“Coffee before gym session ‘takes the pain out of exercise,’” The Daily Telegraph has reported. The newspaper says that Professor Motl from the University of Illinois, who has studied the relationship between coffee and exercise for years, has demonstrated in new research that coffee consumption can reduce the pain of high-intensity exercise. It is thought that this is due to its effect on receptors in the body, which normally alert the brain to muscle strain.

Q&A: free prescriptions

From April 2009 people being treated for cancer will be entitled to apply for free prescriptions, even for medication to treat unrelated conditions.

Biological clock studied

Several newspapers have reported that women will lose around 90% of their eggs by the age of 30. The Daily Telegraph says that by 40 their reservoir of potential eggs will have shrunk to “almost nothing”.

Cut out coffee diabetics urged

Diabetics have been urged to cut out coffee, according to a news article in the Daily Mail. The newspaper reports that an American study has shown that “a daily dose of caffeine raises blood sugar by 8 per cent”. They go on to say that drinking caffeine may undermine the effects of medication and that simply giving up drinks containing caffeine may be a way of lowering blood sugar.

Mint tea tested as painkiller

“An ancient herbal mint tea from Brazil is as effective at delivering pain relief as commercial medicine,” according to The Guardian.

Yoghurt story 'hard to swallow'

A headline in today’s Daily Mail stated: “Yoghurt drinks could beat bugs that pile the weight on.” It said scientists have shown that “bugs that live in our stomachs could be causing us to get fat.” The newspaper said the research could lead to probiotic yoghurts that can combat weight gain.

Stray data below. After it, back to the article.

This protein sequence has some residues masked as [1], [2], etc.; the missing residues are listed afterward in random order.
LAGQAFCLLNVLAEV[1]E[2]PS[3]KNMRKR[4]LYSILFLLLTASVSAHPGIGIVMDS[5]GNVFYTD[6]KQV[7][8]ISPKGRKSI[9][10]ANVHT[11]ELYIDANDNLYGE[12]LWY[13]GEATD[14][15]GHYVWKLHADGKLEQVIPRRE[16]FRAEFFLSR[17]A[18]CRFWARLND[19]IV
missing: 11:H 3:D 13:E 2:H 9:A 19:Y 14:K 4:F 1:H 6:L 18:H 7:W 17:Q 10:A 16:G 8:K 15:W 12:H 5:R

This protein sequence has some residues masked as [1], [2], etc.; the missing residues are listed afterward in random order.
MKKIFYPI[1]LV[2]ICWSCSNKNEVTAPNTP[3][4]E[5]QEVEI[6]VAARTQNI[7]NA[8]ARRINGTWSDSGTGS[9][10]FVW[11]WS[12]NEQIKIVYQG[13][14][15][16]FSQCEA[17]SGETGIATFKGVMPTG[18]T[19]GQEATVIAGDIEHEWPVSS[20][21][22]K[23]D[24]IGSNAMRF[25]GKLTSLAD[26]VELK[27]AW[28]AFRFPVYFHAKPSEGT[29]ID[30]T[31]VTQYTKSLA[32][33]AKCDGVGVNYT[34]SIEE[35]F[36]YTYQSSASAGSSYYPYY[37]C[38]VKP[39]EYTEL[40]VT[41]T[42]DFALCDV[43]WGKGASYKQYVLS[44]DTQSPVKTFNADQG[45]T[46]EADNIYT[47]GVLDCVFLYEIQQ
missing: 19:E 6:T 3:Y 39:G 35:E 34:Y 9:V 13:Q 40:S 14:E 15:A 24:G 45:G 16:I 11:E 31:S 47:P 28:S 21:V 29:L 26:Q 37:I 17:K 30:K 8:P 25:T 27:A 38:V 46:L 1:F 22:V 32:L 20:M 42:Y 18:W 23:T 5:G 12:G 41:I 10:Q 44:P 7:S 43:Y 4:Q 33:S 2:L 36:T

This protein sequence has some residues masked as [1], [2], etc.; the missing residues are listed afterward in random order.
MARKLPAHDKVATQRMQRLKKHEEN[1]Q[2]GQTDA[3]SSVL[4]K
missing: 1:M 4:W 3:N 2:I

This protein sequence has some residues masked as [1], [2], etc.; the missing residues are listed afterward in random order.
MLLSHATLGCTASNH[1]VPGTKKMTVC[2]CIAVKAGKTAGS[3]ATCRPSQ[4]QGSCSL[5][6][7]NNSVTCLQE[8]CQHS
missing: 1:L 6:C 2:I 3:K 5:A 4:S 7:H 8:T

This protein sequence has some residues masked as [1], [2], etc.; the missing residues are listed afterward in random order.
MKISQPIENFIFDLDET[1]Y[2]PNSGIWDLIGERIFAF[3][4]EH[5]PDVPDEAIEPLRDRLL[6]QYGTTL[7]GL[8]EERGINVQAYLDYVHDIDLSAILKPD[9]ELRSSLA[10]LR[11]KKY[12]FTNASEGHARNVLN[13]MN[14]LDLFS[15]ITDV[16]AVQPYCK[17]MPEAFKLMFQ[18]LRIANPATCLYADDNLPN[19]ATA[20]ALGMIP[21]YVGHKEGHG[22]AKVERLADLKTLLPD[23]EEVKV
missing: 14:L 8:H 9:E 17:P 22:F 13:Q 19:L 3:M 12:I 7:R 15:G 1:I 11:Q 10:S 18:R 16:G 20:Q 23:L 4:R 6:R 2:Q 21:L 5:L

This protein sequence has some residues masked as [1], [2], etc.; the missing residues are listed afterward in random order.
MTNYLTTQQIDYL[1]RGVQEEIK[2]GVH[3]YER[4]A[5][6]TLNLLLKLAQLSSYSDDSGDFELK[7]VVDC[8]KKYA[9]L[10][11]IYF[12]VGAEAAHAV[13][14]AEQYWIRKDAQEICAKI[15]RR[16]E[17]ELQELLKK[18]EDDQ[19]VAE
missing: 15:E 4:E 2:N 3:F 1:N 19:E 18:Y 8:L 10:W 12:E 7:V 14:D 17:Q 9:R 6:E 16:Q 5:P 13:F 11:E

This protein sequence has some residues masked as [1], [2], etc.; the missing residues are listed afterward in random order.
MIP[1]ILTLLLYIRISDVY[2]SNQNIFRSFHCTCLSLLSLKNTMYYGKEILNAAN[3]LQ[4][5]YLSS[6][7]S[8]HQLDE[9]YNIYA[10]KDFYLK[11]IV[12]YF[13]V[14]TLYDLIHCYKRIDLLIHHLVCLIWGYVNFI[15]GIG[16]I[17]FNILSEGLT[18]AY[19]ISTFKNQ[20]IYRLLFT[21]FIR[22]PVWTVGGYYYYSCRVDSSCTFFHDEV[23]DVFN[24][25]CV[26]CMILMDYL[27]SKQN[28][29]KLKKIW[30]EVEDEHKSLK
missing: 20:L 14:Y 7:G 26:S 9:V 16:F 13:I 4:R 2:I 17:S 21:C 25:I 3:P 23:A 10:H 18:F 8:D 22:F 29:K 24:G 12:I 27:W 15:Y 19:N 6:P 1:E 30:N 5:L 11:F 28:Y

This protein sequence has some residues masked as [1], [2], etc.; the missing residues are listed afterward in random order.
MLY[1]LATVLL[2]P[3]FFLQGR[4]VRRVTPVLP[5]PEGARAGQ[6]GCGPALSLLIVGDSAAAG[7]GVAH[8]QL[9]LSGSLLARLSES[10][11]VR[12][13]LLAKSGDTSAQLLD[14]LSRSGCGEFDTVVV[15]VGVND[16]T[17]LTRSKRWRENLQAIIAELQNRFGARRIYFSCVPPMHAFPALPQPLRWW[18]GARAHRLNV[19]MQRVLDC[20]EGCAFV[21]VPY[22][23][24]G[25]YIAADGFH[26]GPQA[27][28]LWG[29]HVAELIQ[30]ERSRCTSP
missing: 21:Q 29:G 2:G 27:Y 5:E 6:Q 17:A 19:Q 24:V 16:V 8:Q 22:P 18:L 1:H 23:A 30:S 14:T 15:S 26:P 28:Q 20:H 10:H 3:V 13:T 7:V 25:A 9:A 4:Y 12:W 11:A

MS link to brain blood flow tested

Researchers are testing a “radical new theory that multiple sclerosis (MS) is caused by blockages in the veins that drain the brain”, BBC News reported.

Flu jab in pregnancy protects babies

“Pregnant women are set to be offered flu jabs from next year to protect the health of hundreds of thousands of babies”, says The Daily Telegraph. The paper quotes several sources, one of whom is a member of the government advisory panel the Joint Committee on Vaccination and Immunisation, and says it is now "very likely" that pregnant women will be given the jabs from next year. The Telegraph suggests that advisors first called for pregnant women to be vaccinated in 2006, but the plan was turned down due to concerns that it would not be cost effective because of the huge numbers of women who would need the jab.

Are deodorants linked with breast cancer?

Researchers have discovered a new link between breast cancer and deodorants newspapers reported today. Tests which had been carried out on women who had mastectomies found high levels of aluminium, an ingredient found in some deodorants, in their breast tissue.

High blood pressure in the elderly

“Treating the over-80s with blood pressure drugs can cut death rates by 21 per cent, study shows” is the headline in the Daily Mail today. It reports that although other studies have suggested that the over-80s may be harmed by medication for high blood pressure, this study found “lowering blood pressure in the over-80s cut their death rate by a fifth and heart attacks by a third”.

Sick with envy?

“Keeping up with the Joneses can jeopardise your health,” warns the Daily Mail. It says that research has found that those who feel eclipsed by the success of their friends and neighbours are more likely to have heart disease, diabetes, ulcers and high blood pressure.

Baby DVDs effects questioned

Parents who buy educational DVDs to give their toddlers a head start may be doing more harm than good,” the Daily Mail reported. It said a study on a DVD from Disney's Baby Einstein series found it did nothing to boost vocabulary and children who started on the DVDs at a younger age actually had a worse vocabulary.